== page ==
Hugo Grotius on Ethics and War

@article{Forde1998HugoGO,
  title={Hugo Grotius on Ethics and War},
  author={Steven Forde},
  journal={American Political Science Review},
  year={1998},
  volume={92},
  pages={639 - 648}
}
  • S. Forde
  • Published 1 September 1998
  • Law, Philosophy
  • American Political Science Review
Interest in the thought of Hugo Grotius on international law and ethics is justified inasmuch as he attempted to define a theoretical position between an idealism he thought counterproductive and an amoral realism he found unacceptable. Grotius constructed a system in which the moral authority of natural law was combined with the flexibility of human law. This required him to develop a special understanding of the nature and relation of these two types of law. In giving the law of nations, as a… 

Grotius on Natural Law and Supererogation

  • J. Olsthoorn
  • Philosophy
    Journal of the History of Philosophy
  • 2019
abstract:This article provides a novel interpretation of Grotius’s conception of natural law. Prior interpretations have overlooked Grotius’s doctrine of supererogation and have hence misrepresented,

The Metamorphosis of Punishment in the Law of Nations

This dissertation examines the disappearance of punishment as a justification for interstate war in European political theory, and its rise as an individualized process applicable to what modern-day

Rights, Liability, and the Moral Equality of Combatants

According to the dominant position in the just war tradition from Augustine to Anscombe and beyond, there is no “moral equality of combatants.” That is, on the traditional view the combatants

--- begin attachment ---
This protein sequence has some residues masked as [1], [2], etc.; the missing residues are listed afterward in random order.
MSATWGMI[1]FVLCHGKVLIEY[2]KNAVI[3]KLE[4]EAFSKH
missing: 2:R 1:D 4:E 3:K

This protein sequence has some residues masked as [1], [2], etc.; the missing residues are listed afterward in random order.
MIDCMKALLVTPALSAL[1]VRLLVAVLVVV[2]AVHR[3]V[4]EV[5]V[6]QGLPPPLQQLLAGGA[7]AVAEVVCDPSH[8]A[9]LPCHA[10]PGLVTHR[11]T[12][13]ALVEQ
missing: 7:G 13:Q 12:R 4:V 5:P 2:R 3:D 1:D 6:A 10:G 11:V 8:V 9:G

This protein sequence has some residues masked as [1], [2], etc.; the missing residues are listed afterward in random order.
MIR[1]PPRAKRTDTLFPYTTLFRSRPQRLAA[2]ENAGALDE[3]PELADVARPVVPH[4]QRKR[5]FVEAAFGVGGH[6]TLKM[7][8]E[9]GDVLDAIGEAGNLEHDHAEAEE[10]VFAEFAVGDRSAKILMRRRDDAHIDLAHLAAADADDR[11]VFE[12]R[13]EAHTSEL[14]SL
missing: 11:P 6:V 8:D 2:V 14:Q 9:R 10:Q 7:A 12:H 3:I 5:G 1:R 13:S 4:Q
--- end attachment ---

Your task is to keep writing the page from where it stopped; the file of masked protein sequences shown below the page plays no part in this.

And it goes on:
Locke on the Moral Basis of International Relations

This article aims to focus analysis of Locke's theory of international relations away from the familiar discourse of sovereignty and natural law and toward a different discourse involving

The duty to oppose violence: humanitarian intervention as a question for political philosophy

  • Bjorn Gomes
  • Political Science, Philosophy
    Review of International Studies
  • 2010
Abstract Although the non-intervention rule is often defended as a guarantee of international order, rigid adherence to it cannot be morally justified when governments commit or permit atrocities

Beyond Strict Justice: Hugo Grotius on Punishment and Natural Right(s)

Abstract Hugo Grotius is often seen as reducing justice to the systematic protection of individual rights. However, this reading struggles to account for the surprisingly robust place he accords to

Law and Sentiment in International Politics

Drawing on recent research in moral psychology and neuroscience, this book argues that universal moral beliefs and emotions shaped the evolution of the laws of war, and in particular laws that

The recovery of natural law for the sociology of human rights

This thesis argues that the sociology of human rights is more restricted in its treatment of natural law than it should be. In building this argument the thesis explores the different ways in which